CSEC asks for decongestion of the schools
* Calls for conscious and pragmatic decision for closure of schools
* Should be based on evidence/data that gives full account of potential risk of maintaining schools
* While the State has the duty to protect life, it still has duty to protect the right to education
* This comes after President Chakwera has already declared National State of Disaster
* Government should allow Form 4 students to sit for their examinations and other to finish their academic year
By Duncan Mlanjira
There are public concerns asking the government to consider closing academic institutions following the nasty second wave of the COVID-19 pandemic but Civil Society Education Coalition (CSEC) is of the view that any decision to close schools should be based on evidence/data that gives a full account of the potential risk of maintaining schools.
CSEC takes cognizance that “Malawi is at war [with this silent enemy] and these unprecedented times call for nothing but conscious and pragmatic decisions to deal with the pandemic for both the present and posterity.”
CSEC’s statement, issued on Wednesday (January 13) — signed by Executive Director, Benedicto Kondowe and Board chairperson, Jennipher Mkandawire — comes after a day after President Lazarus Chakwera declared National State of Disaster which empowers him to impose downs and curfews as well as to impose limits on citizens’ freedoms.
The President has directed that an emergency meeting be convened by the Presidential Taskforce on COVID-19 to develop additional measures that meet the demands of a state of disaster.
The President will actively lead efforts by the Taskforce to help it develop levels of severity for the pandemic and measures to enforce for each level and give the nation regular updates.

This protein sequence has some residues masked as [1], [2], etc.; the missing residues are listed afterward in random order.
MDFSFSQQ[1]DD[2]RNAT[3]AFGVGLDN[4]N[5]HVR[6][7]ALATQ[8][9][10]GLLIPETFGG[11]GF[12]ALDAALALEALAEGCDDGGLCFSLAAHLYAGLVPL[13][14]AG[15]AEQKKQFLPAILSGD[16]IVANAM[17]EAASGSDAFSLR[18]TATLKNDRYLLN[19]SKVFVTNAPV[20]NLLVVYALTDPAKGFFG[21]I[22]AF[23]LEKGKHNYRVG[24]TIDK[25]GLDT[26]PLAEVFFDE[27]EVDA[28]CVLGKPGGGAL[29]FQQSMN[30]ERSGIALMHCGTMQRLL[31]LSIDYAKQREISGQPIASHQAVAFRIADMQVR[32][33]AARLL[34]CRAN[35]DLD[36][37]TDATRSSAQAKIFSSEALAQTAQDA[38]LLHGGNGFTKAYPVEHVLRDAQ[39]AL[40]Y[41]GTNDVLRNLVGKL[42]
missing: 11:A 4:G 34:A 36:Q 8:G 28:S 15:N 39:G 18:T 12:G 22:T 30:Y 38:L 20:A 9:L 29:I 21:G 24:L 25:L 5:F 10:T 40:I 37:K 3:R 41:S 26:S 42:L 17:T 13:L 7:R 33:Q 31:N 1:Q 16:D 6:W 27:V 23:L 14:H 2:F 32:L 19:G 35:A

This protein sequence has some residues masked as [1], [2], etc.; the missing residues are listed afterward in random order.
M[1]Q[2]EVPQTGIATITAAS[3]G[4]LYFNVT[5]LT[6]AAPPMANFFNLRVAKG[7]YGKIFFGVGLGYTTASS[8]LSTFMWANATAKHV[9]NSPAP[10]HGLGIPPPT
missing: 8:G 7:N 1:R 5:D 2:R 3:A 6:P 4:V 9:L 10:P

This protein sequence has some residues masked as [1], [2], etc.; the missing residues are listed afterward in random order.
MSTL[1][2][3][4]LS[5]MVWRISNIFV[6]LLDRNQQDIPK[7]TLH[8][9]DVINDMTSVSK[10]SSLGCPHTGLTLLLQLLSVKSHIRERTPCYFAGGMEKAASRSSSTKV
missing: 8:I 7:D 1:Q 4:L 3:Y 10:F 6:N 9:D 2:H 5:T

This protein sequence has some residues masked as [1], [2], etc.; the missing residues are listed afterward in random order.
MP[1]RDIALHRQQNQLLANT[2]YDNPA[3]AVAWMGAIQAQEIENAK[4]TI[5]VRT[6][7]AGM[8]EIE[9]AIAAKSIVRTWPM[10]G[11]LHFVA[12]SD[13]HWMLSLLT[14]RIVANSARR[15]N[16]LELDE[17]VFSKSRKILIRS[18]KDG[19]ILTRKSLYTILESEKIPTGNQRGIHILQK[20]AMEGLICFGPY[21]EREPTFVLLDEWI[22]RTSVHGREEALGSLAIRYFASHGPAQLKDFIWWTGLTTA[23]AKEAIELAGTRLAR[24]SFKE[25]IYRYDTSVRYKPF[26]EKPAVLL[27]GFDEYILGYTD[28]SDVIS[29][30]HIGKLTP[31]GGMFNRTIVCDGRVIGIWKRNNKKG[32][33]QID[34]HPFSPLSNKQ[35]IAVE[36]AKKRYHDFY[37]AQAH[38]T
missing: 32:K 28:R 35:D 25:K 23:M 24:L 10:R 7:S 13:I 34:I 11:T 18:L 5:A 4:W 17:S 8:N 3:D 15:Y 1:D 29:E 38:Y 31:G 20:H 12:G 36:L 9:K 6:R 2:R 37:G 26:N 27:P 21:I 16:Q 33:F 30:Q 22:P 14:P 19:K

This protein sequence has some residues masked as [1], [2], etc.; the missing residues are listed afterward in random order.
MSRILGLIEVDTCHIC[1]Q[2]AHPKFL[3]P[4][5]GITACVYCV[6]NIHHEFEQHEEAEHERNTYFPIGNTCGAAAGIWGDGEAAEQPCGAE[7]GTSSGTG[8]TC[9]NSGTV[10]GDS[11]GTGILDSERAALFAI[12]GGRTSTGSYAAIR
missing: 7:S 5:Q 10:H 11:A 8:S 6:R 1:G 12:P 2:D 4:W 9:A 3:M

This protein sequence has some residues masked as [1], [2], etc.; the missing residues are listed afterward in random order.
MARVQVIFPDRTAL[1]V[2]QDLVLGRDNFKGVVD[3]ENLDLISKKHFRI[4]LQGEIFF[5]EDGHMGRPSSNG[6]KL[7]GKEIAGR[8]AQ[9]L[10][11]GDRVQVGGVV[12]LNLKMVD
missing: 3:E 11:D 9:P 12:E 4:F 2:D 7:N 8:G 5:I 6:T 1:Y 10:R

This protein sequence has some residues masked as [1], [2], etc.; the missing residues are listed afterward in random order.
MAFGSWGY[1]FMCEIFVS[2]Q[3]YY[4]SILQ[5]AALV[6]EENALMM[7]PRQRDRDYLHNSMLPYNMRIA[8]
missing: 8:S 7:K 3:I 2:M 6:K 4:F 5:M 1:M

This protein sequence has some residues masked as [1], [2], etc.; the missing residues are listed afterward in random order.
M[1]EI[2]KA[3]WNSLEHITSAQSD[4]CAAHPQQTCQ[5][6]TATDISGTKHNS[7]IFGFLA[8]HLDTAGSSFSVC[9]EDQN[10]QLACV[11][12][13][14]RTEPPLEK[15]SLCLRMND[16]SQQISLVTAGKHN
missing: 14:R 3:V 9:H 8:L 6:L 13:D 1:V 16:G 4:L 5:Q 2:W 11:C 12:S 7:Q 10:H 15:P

CSEC says it is in “support the idea that there should be a rapid assessment by the Presidential Taskforce on Covid-19 for informed decision making”.
“In the same context, education sector disaster cluster should also examine how the current efforts in the schools have fared in the face of the pandemic in order to guide on strategies moving forward.”
The second wave of the pandemic has hit the country hard as from New Year’s Day, there had been over 62 related deaths and the total number of active cases are at 3,084.
The deaths include two senior Cabinet Ministers — late Sidik Mia (Minister of Transport and Public Works as well as Malawi Congress Party (MCP) Vice-president) and late Lingson Belekanyama (Minister of Local Government and Rural Development), who died on Tuesday.
The country has also lost Principal Secretary for the Ministry of Information, Ernest Kantchentche, who died on Monday, also through COVID-19 related complications.
“We deeply convey our condolences to the nation, families and friends who have lost their beloved relatives to the pandemic,” says CSEC. “We pray that their souls should rest in peace!”
“While appreciating the above concerns, anxieties, grief and the moral duty that we all have towards the nation to fight Covid-19, we would like raise some of the fundamental foundations upon which any meaningful decisions should be made in respect of the calls for closure of schools.”
CSEC contends that while the State has the duty to protect life, it must be acknowledged that it still has the duty to protect all other rights, including the right to education.
“This would entail providing proper safeguards in order to protect the right to education. It is on this basis that greater attention should be made to intensify and enforce the preventive measures, risk management and containment of the pandemic.
“We believe that every effort should be made to make schools safe by providing more resources and health surveillance support.”